Doctors suffering from burnout are far more likely to put patient safety at risk and leave their jobs, new analysis has found.
A team of British and Greek researchers analysed the results of 170 observational studies involving almost 240,000 doctors globally.
Burnout was associated with an almost four-fold decrease in job satisfaction and a three-fold increase in doctors regretting their career choice.
Doctors suffering feelings of burnout were also more likely to consider leaving their job, put patient safety at risk, and be less productive.
The study, published in the British Medical Journal, says: “We found that physicians with burnout were up to four times more likely to be dissatisfied with their job compared with being satisfied with their job, three times as likely to have thoughts or intentions to quit their job (turnover) compared with job retention, and three times as likely to regret their career choice compared with being satisfied with their career choice.
“Emotional exhaustion contributed most to increases in the turnover intention of physicians compared with retention. The association of physician burnout with lower job satisfaction compared with increased job satisfaction was more prevalent in older physicians working in emergency medicine and intensive care.”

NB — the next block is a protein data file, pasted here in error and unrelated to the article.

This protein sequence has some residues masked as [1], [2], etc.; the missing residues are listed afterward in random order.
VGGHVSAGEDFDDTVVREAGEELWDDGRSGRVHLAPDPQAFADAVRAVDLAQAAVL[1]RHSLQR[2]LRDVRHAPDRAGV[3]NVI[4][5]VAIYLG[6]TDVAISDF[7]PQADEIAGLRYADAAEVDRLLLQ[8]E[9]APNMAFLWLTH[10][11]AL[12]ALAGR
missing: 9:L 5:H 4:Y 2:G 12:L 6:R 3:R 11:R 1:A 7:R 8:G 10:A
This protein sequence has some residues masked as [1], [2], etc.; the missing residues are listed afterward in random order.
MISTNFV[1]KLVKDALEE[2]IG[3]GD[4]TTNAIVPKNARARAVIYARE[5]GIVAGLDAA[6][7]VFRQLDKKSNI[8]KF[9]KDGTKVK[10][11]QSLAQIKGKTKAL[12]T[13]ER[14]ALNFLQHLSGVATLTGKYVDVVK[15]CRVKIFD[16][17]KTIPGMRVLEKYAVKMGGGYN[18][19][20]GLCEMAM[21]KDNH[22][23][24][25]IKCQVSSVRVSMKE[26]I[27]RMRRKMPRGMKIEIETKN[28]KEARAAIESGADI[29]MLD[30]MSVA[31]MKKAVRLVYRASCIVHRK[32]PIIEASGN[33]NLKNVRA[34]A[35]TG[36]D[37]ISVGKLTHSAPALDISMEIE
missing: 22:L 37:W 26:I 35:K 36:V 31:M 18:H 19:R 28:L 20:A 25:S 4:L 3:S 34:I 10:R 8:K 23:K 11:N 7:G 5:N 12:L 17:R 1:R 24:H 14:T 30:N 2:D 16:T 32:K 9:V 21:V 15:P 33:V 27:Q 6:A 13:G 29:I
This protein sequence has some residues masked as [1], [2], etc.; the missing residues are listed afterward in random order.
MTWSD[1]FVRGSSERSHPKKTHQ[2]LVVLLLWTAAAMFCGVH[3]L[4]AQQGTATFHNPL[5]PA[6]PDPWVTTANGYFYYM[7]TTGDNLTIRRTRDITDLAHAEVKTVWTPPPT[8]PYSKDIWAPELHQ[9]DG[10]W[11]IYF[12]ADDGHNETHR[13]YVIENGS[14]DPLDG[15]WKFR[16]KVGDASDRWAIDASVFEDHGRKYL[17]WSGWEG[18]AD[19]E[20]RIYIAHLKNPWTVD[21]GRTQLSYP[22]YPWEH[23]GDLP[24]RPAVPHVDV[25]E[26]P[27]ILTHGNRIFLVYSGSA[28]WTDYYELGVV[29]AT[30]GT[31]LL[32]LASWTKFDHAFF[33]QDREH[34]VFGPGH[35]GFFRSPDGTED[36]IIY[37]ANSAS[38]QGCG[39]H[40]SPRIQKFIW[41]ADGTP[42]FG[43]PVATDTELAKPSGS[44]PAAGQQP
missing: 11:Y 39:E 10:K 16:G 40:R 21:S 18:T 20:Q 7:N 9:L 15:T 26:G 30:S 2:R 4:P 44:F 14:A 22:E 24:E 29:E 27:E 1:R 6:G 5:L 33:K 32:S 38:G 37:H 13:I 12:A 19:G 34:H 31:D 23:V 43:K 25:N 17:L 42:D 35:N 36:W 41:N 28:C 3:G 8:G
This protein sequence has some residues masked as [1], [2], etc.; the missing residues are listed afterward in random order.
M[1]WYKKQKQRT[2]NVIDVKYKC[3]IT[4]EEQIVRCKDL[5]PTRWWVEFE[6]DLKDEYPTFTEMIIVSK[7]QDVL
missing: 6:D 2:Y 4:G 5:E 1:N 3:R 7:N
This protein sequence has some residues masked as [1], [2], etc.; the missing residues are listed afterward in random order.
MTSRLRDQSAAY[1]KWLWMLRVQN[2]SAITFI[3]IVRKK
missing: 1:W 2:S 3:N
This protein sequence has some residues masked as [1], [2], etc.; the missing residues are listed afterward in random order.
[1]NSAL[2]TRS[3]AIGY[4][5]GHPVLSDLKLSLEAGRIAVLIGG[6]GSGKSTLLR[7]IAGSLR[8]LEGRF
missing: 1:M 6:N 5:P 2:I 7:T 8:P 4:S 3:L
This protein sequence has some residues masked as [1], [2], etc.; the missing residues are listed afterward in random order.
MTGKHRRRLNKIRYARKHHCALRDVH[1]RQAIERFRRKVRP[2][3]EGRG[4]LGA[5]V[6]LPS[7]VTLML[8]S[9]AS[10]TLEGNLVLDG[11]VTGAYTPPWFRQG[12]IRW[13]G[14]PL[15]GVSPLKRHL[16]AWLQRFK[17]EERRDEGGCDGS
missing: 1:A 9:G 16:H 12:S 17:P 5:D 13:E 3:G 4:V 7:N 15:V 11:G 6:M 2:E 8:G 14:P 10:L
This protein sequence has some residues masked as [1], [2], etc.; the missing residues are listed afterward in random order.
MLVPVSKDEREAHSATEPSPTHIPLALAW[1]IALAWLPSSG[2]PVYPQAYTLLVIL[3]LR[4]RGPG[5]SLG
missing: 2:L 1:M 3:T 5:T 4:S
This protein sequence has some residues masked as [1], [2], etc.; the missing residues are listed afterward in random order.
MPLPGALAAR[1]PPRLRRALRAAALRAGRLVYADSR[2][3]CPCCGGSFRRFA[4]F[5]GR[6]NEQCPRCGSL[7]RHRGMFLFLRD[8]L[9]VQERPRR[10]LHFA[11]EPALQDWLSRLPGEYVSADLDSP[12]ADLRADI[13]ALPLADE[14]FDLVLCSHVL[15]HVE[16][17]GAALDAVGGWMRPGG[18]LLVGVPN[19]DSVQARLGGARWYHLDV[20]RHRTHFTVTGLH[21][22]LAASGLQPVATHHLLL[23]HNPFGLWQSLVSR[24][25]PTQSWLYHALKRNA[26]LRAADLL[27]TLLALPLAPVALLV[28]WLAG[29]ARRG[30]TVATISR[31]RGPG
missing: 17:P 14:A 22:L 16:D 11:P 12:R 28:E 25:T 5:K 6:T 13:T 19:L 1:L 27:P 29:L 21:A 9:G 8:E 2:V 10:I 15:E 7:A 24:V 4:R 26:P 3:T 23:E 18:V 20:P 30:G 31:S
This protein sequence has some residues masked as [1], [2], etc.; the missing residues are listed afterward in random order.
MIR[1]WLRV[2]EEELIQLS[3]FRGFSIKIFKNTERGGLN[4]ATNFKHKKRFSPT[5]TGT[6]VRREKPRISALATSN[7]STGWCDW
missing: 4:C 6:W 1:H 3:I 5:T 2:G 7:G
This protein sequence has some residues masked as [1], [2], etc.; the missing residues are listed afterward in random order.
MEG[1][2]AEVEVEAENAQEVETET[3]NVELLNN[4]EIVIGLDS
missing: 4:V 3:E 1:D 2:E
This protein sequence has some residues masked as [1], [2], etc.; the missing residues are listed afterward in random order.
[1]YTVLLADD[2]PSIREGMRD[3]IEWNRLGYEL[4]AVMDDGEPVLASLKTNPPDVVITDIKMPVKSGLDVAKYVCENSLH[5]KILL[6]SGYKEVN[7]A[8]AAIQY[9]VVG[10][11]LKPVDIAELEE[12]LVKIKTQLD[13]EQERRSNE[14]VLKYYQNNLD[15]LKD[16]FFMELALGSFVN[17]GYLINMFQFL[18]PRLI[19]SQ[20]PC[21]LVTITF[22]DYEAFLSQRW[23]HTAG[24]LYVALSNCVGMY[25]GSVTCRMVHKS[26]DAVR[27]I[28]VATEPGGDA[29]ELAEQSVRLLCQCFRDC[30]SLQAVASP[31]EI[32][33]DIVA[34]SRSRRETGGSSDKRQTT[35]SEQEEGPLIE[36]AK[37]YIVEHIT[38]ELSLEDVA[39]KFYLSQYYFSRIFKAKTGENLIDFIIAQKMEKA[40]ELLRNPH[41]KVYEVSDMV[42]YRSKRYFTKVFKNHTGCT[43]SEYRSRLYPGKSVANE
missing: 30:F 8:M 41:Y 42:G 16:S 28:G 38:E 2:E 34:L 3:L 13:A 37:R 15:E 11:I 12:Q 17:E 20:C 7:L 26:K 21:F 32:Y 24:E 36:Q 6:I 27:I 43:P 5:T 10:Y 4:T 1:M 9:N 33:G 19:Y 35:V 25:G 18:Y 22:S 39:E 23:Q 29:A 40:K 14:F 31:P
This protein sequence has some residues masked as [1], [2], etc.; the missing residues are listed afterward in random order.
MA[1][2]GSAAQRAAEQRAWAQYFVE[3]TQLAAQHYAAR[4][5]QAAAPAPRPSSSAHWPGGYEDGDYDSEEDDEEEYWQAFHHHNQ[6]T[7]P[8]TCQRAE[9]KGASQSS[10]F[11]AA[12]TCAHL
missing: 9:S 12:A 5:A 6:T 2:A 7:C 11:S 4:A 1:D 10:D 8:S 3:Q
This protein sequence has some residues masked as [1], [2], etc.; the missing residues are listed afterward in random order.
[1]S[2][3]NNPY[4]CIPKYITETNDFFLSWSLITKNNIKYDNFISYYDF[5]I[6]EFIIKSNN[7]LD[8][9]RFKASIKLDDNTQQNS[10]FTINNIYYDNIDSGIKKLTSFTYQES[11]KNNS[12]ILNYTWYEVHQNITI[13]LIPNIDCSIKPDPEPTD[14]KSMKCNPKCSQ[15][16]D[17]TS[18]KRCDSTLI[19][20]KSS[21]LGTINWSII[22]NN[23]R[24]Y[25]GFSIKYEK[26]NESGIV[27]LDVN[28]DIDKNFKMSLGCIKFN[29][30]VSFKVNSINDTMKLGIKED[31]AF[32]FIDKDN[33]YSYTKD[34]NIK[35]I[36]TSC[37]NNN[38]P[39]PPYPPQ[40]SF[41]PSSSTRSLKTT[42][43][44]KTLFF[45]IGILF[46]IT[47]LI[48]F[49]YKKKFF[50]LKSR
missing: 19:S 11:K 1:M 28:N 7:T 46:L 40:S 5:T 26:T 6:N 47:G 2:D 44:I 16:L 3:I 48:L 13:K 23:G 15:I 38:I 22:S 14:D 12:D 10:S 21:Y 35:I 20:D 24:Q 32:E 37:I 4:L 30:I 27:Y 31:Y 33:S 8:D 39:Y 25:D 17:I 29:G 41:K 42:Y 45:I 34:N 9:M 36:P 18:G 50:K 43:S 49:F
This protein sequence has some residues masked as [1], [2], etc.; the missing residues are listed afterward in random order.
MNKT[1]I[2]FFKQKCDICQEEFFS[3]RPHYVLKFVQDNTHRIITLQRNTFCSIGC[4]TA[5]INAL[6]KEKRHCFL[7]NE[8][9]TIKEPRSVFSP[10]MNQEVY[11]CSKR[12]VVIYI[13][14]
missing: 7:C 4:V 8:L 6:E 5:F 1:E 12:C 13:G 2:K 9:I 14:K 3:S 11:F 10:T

The researchers conclude that there should be more investment in strategies to monitor and reduce burnout among doctors, including those that improve the culture in healthcare.
Dr Latifa Patel, the chair of the British Medical Association’s representative body, said: “This report will not be a surprise to doctors and medical students. Burnout is not just a question of personal wellbeing or career satisfaction – it is a matter of patient safety.
“Tired, undervalued and understrength doctors cannot work to the best of their abilities and these figures throw into disturbing relief what that means for patient care.
“The tragic consequences of burnout have their root in the workforce crisis, and if the NHS cannot recruit or retain its staff, the vicious cycle of poor patient care will only accelerate.”